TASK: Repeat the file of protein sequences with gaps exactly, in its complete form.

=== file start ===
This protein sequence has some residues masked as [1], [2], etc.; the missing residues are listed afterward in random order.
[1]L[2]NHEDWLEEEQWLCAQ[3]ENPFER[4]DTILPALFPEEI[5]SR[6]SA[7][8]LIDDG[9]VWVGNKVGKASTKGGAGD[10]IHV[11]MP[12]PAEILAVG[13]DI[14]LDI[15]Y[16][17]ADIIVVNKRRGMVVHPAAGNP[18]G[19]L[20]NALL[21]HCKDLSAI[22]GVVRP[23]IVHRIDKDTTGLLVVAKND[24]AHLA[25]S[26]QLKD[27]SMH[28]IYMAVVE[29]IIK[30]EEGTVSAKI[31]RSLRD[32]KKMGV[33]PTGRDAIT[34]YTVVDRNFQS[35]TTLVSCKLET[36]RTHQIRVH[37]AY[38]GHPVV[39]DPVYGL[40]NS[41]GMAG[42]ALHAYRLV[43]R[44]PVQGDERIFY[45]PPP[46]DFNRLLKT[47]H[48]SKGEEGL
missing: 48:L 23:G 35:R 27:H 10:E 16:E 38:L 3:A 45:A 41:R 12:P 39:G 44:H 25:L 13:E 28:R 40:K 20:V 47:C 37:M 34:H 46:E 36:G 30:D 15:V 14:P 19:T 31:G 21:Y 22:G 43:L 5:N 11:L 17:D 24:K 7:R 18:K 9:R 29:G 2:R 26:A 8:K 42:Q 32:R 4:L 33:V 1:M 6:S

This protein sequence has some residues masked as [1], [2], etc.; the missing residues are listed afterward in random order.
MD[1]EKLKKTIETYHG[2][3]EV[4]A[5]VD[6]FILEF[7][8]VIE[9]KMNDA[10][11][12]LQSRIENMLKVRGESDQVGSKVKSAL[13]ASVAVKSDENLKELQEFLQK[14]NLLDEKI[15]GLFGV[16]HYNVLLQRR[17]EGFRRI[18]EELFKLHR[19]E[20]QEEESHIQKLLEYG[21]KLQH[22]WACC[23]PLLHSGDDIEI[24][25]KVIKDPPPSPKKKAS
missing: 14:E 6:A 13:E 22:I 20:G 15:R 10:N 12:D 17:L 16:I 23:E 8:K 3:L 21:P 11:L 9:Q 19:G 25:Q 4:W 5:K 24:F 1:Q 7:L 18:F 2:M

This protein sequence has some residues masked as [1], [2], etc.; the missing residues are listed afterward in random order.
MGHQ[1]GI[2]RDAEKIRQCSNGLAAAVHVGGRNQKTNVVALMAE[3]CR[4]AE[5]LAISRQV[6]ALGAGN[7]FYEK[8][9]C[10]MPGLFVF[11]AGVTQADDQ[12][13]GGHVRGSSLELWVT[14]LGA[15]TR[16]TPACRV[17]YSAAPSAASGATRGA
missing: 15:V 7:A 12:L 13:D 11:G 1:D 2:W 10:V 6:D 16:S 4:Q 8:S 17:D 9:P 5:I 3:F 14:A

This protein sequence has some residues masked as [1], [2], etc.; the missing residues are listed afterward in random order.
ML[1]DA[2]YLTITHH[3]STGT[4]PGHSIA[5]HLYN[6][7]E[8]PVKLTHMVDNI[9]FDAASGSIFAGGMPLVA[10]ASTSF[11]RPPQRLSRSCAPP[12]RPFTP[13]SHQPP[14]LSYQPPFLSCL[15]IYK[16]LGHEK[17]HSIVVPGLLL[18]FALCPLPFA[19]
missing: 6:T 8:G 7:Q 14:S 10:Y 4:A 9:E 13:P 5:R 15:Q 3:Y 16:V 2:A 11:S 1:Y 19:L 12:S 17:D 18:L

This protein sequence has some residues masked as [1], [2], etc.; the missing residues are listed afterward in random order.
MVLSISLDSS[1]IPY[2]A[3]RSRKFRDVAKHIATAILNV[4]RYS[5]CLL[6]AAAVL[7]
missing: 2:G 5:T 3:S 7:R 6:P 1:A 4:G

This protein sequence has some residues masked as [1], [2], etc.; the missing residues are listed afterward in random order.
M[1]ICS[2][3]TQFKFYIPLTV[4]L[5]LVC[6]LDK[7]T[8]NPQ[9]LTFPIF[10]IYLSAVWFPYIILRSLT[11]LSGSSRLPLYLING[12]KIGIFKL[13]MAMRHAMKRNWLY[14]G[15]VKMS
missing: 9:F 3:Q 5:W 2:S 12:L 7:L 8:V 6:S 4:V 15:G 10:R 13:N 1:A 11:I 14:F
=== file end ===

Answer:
This protein sequence has some residues masked as [1], [2], etc.; the missing residues are listed afterward in random order.
[1]L[2]NHEDWLEEEQWLCAQ[3]ENPFER[4]DTILPALFPEEI[5]SR[6]SA[7][8]LIDDG[9]VWVGNKVGKASTKGGAGD[10]IHV[11]MP[12]PAEILAVG[13]DI[14]LDI[15]Y[16][17]ADIIVVNKRRGMVVHPAAGNP[18]G[19]L[20]NALL[21]HCKDLSAI[22]GVVRP[23]IVHRIDKDTTGLLVVAKND[24]AHLA[25]S[26]QLKD[27]SMH[28]IYMAVVE[29]IIK[30]EEGTVSAKI[31]RSLRD[32]KKMGV[33]PTGRDAIT[34]YTVVDRNFQS[35]TTLVSCKLET[36]RTHQIRVH[37]AY[38]GHPVV[39]DPVYGL[40]NS[41]GMAG[42]ALHAYRLV[43]R[44]PVQGDERIFY[45]PPP[46]DFNRLLKT[47]H[48]SKGEEGL
missing: 48:L 23:G 35:R 27:H 10:E 16:E 38:L 3:A 45:A 41:R 12:P 39:G 44:H 25:L 13:E 28:R 40:K 20:V 47:C 37:M 34:H 46:E 36:G 30:D 15:V 14:P 19:T 31:G 21:Y 22:G 43:L 5:N 11:L 17:D 24:K 7:R 18:K 9:R 29:G 2:R 26:A 8:K 42:Q 32:R 4:L 33:V 1:M 6:S

This protein sequence has some residues masked as [1], [2], etc.; the missing residues are listed afterward in random order.
MD[1]EKLKKTIETYHG[2][3]EV[4]A[5]VD[6]FILEF[7][8]VIE[9]KMNDA[10][11][12]LQSRIENMLKVRGESDQVGSKVKSAL[13]ASVAVKSDENLKELQEFLQK[14]NLLDEKI[15]GLFGV[16]HYNVLLQRR[17]EGFRRI[18]EELFKLHR[19]E[20]QEEESHIQKLLEYG[21]KLQH[22]WACC[23]PLLHSGDDIEI[24][25]KVIKDPPPSPKKKAS
missing: 14:E 6:A 13:E 22:I 20:G 15:R 10:N 12:D 17:L 16:I 23:E 8:K 3:L 21:P 11:L 9:Q 19:G 25:Q 4:W 5:K 24:F 1:Q 7:L 18:F 2:M

This protein sequence has some residues masked as [1], [2], etc.; the missing residues are listed afterward in random order.
MGHQ[1]GI[2]RDAEKIRQCSNGLAAAVHVGGRNQKTNVVALMAE[3]CR[4]AE[5]LAISRQV[6]ALGAGN[7]FYEK[8][9]C[10]MPGLFVF[11]AGVTQADDQ[12][13]GGHVRGSSLELWVT[14]LGA[15]TR[16]TPACRV[17]YSAAPSAASGATRGA
missing: 15:V 7:A 12:L 13:D 11:G 1:D 2:W 10:V 6:D 16:S 4:Q 8:S 17:D 9:P 5:I 3:F 14:A

This protein sequence has some residues masked as [1], [2], etc.; the missing residues are listed afterward in random order.
ML[1]DA[2]YLTITHH[3]STGT[4]PGHSIA[5]HLYN[6][7]E[8]PVKLTHMVDNI[9]FDAASGSIFAGGMPLVA[10]ASTSF[11]RPPQRLSRSCAPP[12]RPFTP[13]SHQPP[14]LSYQPPFLSCL[15]IYK[16]LGHEK[17]HSIVVPGLLL[18]FALCPLPFA[19]
missing: 6:T 8:G 7:Q 14:S 10:Y 4:A 9:E 13:P 5:R 15:Q 3:Y 16:V 2:A 11:S 1:Y 19:L 12:S 17:D 18:L

This protein sequence has some residues masked as [1], [2], etc.; the missing residues are listed afterward in random order.
MVLSISLDSS[1]IPY[2]A[3]RSRKFRDVAKHIATAILNV[4]RYS[5]CLL[6]AAAVL[7]
missing: 2:G 5:T 3:S 7:R 6:P 1:A 4:G

This protein sequence has some residues masked as [1], [2], etc.; the missing residues are listed afterward in random order.
M[1]ICS[2][3]TQFKFYIPLTV[4]L[5]LVC[6]LDK[7]T[8]NPQ[9]LTFPIF[10]IYLSAVWFPYIILRSLT[11]LSGSSRLPLYLING[12]KIGIFKL[13]MAMRHAMKRNWLY[14]G[15]VKMS
missing: 9:F 3:Q 5:W 2:S 12:L 7:L 8:V 6:S 4:V 15:G 10:R 13:N 1:A 11:I 14:F